6 Burning Questions
For 2024


Image: adam121 and Victor / Adobe Stock

Turmoil makes for interesting times in this industry. And 2024 is shaping up to be one of those years where uncertainty has the potential to take us in a wide range of directions.

Another U.S. presidential election looms on the horizon. Depending on the outcome, leadership changes could spur the return of civil unrest, new gun laws and fear-based buying sprees. But before we even get there, we’ll be dealing with potential fallout from ongoing conflicts in the Middle East and Ukraine, congressional upheaval and an uncertain economy.

As always, forecasting where the year will take us is difficult at best. We’ve asked a trio of gun shop leaders to give it their best shot. Our panelists: Mike Rust, general manager of H&H Shooting Sports in Oklahoma City; Jonathan Solomon, co-owner of Redstone Firearms in Burbank, Calif.; and Larry Hyatt, owner of Hyatt Guns in Charlotte, NC.

1. Market Volatility’s Impact On Sales?

It’s become more difficult to predict and prepare for economic changes in the industry. Hyatt argued dealers can’t afford to not be paying attention to the world around us.

“Everybody in the gun business needs to keep their ears on the news,” he advised. “Because it affects us so much, whether it’s crime or a potential gun law or international news.”

It also means being prepared for chaos. If you wait until bad news hits, you’ll be competing with every other store for limited supplies.

“We have what we call ‘social unrest’ inventory. You better have it, because law enforcement needs it, and citizens need it. So, you have to have some ammunition stocked up,” Hyatt continued.

According to Rust, sales started slowing down over the summer, but the situation in Israel demonstrated the ability of seemingly unrelated world events to spark buying here in the U.S. This was due, at least in part, to rumors of potential Middle Eastern terrorists slipping across our southern border.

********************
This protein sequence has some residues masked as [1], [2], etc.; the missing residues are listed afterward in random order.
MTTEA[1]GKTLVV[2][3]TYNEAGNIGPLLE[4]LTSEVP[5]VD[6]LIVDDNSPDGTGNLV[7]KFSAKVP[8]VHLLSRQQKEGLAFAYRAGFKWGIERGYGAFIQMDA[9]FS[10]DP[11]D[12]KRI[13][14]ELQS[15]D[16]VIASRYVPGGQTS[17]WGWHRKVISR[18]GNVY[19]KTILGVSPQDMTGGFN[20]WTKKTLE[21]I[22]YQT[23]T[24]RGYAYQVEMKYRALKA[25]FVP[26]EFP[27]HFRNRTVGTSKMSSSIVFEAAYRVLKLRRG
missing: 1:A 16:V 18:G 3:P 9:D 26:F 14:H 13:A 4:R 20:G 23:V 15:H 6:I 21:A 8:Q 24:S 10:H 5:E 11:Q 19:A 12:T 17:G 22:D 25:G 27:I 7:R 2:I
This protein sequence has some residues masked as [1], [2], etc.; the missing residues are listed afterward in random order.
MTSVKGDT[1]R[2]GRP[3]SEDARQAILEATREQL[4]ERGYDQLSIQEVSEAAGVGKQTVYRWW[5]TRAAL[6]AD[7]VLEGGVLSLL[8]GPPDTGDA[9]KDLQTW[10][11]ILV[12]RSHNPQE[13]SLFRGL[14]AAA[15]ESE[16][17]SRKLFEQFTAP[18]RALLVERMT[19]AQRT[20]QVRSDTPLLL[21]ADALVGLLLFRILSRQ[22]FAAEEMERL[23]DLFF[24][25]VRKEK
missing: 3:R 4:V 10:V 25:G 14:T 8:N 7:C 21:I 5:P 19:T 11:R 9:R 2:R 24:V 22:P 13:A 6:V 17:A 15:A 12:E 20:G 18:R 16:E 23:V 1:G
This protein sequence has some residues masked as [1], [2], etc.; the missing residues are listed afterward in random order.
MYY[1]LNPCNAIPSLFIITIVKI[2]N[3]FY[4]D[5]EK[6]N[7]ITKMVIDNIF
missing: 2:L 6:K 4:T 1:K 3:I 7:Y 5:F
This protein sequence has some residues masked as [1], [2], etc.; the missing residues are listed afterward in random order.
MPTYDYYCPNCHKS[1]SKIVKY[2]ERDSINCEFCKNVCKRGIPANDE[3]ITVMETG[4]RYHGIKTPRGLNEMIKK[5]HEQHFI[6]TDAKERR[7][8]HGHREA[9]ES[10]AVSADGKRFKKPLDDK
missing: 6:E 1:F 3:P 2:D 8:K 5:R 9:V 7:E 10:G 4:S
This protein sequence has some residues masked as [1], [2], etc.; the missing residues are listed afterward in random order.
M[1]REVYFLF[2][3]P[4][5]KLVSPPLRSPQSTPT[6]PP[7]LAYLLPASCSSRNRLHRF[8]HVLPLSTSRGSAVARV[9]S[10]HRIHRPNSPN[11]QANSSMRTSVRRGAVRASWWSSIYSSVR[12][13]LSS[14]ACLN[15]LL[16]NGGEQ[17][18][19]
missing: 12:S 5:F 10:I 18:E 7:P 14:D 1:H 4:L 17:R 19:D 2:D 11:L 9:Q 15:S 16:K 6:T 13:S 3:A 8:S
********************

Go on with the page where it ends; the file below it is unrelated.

“My thought is that growth is going to continue probably through the election,” he said. “But it depends on what happens in Israel on whether fear buying is going to continue.”

Regardless, we may not see a significant surge in handgun buying.

“People already have them. Now, it’s time for rifles. They’re stocking up on 5.56 ammo and AR-15s are starting to disappear from the shelves,” Rust added.

While turmoil may spark buying across the country, there are often different factors at play in California. In this case, a new 11% sales tax on ammo and firearms is set to take effect in July.

“We can have a great financial year with the volatility of the industry, but we’re also going to
get hit with so many different fees and new laws,” Solomon pointed out. “So, it’s going to kind of be a wash for us here in California. When it comes to local politics, we’re battling a war we can’t win.”

2. What Are The Most Exciting Trends?

When asked to name the trend he’s most excited about, Rust was quick to highlight double-stack 1911s, like Springfield Armory’s new Prodigy.

“There are some smaller companies giving it a go as well. And I believe you’re going to see it
from some of the major players,” he said.

Given the restrictions imposed by California’s handgun roster, it can be tough for gun buyers in the state to enjoy some of the newer trends. Instead, customers are forced to focus on unregulated products like holsters and gadgets used to store guns in cars.

“That’s what we’re seeing right now, which is great, because we make more profit on those type of products,” Solomon noted.

During and after the pandemic, there wasn’t a lot of innovation coming from manufacturers. This is slowly changing. Among the most welcome is the trend toward smaller semi-autos with easy-to-manipulate slides.

“Thank goodness for that,” Hyatt said, “because it doesn’t work having to deal with products
designed for 19-year-old Marines, and then trying to get those products in the hands of a 65-year-old female.”

3. How Will Legal Challenges To Anti-Gun Laws Impact Sales?

There are a number of significant legal disputes being put forward by pro-2A organizations in courts across the country. Among the most closely watched fights concern the regulation restricting the use of pistol braces.

For a short time, customers were able to use a brace as a quick and less expensive way to own a short-barreled rifle. That equation changed when the ATF revisited the issue, leaving retailers with inventory for which there is now no demand.

“We’re still waiting to see what’s going to happen with those lawsuits,” Rust said. “I’ve still got a lot of money invested in rifle-caliber pistols I can no longer sell. And I have no doubt there are other retailers out there who have a large amount of inventory in this kind of item.”

There’s also the potential for new laws requiring background checks for all gun sales — including private transfers. There will be income opportunities if that happens. It’s something H&H already does for people who prefer background checks before selling a gun to someone.

“We probably do one a week. If it becomes law, I can see turning into a much larger number,” Rust predicted.

The uncertainty around court challenges is a good reason to take a conservative approach in terms of any inventory purchasing decisions that hinge on final rulings, Hyatt suggested.